Spring is one of my favourite times of year. I love seeing the buds returning to the trees, flowers starting to bloom and birds gathering nesting material (as well as singing vociferously in the mornings). I’m not much of a winter person so these signs of spring all really lift my spirits when I see them.

I’m lucky to have an abundance of wildlife in my Darlington garden – little wood mice, a variety of different birds, a family of squirrels and my favourite visitors of all, the hedgehogs. For me, hedgehogs returning to our garden after their winter slumber has got to be one of the best things about spring and I look forward to it every year.

As you might know, hedgehogs usually hibernate during winter. Hibernation is not an exact science however, and hedgehogs may wake up on mild days during winter and then go back to sleep again. Their decision about whether or not to hunker down somewhere safe, is dependent on the weather as much as the time of year. Whenever the temperature drops and food becomes harder to find, that’s when they’ll find somewhere suitable to spend the winter months.

Many hedgehogs will already be out and about, as most wake up around March or April. One especially large hedgehog (who I affectionately call Big Beautiful Hedgehog or BBH for short) has been coming to the feeding stations in our garden for a few weeks now. He or she must have built up decent fat reserves during last summer to be in such good condition by now.

Hedgehogs can lose about a third of their body weight during hibernation, so getting adequate fat stores in summer is a life or death matter for them. Their priority upon waking up will be to seek out food so they can start to replace the weight they’ve lost.

Unfortunately hedgehog numbers in the UK have declined rapidly over the last ten years and it is estimated that there are now less than a million left here. This is because of things like loss of habitat, the use of pesticides and slug pellets, as well as many, many road deaths.

So what can we do to help our spiky little friends? Here are some simple steps you can take to make your garden more welcoming to hedgehogs.

Access holes in fences – about 5 inches square is big enough. Try encouraging your neighbours to do the same, so they can visit several gardens.

Places to shelter, nest and hibernate – for example, some areas of longer grass, a log-pile and a compost heap. You can also buy or make special hedgehog boxes.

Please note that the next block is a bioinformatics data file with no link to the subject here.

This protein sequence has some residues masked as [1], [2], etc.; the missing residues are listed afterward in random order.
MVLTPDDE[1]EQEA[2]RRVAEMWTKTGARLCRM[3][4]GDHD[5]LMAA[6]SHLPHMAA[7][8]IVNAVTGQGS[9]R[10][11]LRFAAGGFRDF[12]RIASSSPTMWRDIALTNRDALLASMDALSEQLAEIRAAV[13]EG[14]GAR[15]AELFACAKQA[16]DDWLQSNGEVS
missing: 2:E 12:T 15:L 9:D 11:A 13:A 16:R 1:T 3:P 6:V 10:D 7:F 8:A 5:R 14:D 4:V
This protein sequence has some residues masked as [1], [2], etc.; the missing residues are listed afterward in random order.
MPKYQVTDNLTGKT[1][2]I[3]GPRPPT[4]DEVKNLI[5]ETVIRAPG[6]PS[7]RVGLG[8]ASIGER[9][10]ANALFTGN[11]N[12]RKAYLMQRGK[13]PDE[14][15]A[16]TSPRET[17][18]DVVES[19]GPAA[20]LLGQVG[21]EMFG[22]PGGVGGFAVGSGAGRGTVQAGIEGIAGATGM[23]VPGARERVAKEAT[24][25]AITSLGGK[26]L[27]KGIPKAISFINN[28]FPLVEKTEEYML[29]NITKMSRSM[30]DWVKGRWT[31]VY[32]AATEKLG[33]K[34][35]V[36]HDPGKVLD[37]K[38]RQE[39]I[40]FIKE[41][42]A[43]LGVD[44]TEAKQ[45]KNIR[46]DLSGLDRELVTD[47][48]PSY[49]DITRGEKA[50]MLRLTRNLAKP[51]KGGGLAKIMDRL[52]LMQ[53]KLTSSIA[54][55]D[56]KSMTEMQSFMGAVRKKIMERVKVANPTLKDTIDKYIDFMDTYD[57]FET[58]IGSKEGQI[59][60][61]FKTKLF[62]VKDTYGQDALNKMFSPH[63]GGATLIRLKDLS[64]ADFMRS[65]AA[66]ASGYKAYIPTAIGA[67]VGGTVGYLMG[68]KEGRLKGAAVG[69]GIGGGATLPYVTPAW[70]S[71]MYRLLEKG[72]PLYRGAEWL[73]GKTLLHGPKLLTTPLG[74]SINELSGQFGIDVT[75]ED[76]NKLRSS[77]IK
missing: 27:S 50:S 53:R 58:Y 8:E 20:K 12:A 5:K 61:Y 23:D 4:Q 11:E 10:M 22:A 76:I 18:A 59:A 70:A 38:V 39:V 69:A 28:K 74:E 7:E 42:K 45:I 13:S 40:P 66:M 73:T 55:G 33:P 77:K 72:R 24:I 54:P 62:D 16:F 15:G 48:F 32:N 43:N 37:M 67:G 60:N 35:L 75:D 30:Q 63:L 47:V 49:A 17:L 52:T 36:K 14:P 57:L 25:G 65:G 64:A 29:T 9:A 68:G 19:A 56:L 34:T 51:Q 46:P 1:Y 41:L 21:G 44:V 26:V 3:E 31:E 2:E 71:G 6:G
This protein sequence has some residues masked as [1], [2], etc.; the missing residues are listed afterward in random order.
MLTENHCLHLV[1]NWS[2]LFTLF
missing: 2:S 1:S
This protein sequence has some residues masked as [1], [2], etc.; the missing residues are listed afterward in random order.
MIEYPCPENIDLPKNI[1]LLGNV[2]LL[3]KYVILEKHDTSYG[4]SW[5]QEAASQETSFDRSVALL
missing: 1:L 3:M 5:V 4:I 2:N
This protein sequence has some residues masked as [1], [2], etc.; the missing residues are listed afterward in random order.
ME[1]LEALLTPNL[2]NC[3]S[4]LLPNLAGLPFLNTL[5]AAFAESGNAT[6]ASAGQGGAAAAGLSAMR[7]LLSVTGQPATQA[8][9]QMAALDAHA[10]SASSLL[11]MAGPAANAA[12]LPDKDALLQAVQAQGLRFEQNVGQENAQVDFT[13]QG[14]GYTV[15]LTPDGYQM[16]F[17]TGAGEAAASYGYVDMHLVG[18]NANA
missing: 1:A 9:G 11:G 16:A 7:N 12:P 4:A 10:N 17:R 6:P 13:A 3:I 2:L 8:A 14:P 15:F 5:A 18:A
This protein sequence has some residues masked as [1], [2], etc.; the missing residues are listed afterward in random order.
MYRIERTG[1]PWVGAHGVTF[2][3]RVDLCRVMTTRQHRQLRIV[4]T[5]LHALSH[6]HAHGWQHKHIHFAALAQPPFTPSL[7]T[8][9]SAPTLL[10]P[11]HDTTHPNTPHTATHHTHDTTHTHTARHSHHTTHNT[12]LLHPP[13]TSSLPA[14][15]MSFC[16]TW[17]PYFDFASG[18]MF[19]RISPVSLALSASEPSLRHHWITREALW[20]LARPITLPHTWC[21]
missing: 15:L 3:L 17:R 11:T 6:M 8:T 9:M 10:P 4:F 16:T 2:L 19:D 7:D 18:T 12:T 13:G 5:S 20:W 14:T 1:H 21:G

Food and water – hedgehogs are currently waking from hibernation hungry and thirsty, so now is a great time to start leaving food and water out for them! A shallow dish of water and a bowl of cat or dog biscuits is a perfect way to help supplement their natural diet. Hedgehog boxes can also be used to put the food in if you are worried about local cats taking advantage of the free food! Avoid Bread and Milk! Despite what I was told when I was a child, hedgehogs are lactose intolerant. Mealworms and peanuts are also bad for them and lead to an incurable condition called Metabolic Bone Disease. A simple bowl of kibble and a dish of water is perfectly adequate.

Be careful while gardeningpiles of leaves are perfect nesting spots for Hedgehogs and many are fatally injured each year during ‘garden-spring-cleaning activities’. Strimmers are also potentially lethal for them, so check areas where our spiky friends could be snoozing!

Escape routes in pondshedgehogs can swim but will tire eventually if they can’t find a way out. In our garden we have made a simple ramp for our pond, with a plank of wood.

Hedgehog Rescue Centres – there are many of these around, such as Hedgehog Helpers Darlington. They are mostly voluntary organisations and rely on donations to keep going. As well as cash to pay for things like medicines and vets’ bills, gifts of newspapers and cat food are gratefully received.

Autumn’s Story

Before I wish you (and all our hedgehogs) a happy and healthy spring, I want to tell you about my little foster-hedgehog, Autumn. I found her as a little underweight baby, snuffling about my lawn, last October. I knew straight away that she wouldn’t survive the winter without help so I called Hedgehog Helpers Darlington. I’m lucky enough to be one of their trusted ‘Hedgehog Fosterers’, so after being treated for internal parasites, Autumn came back to us, so that we could feed her up and give her luxury hibernation quarters – so luxurious in fact that she is still asleep. When she eventually deigns to wake up, we will release her into our garden and hopefully she will live a long and happy life.

Find Hedgehog Helpers Darlington online at https://www.facebook.com/hedgehoghelpersdarlington/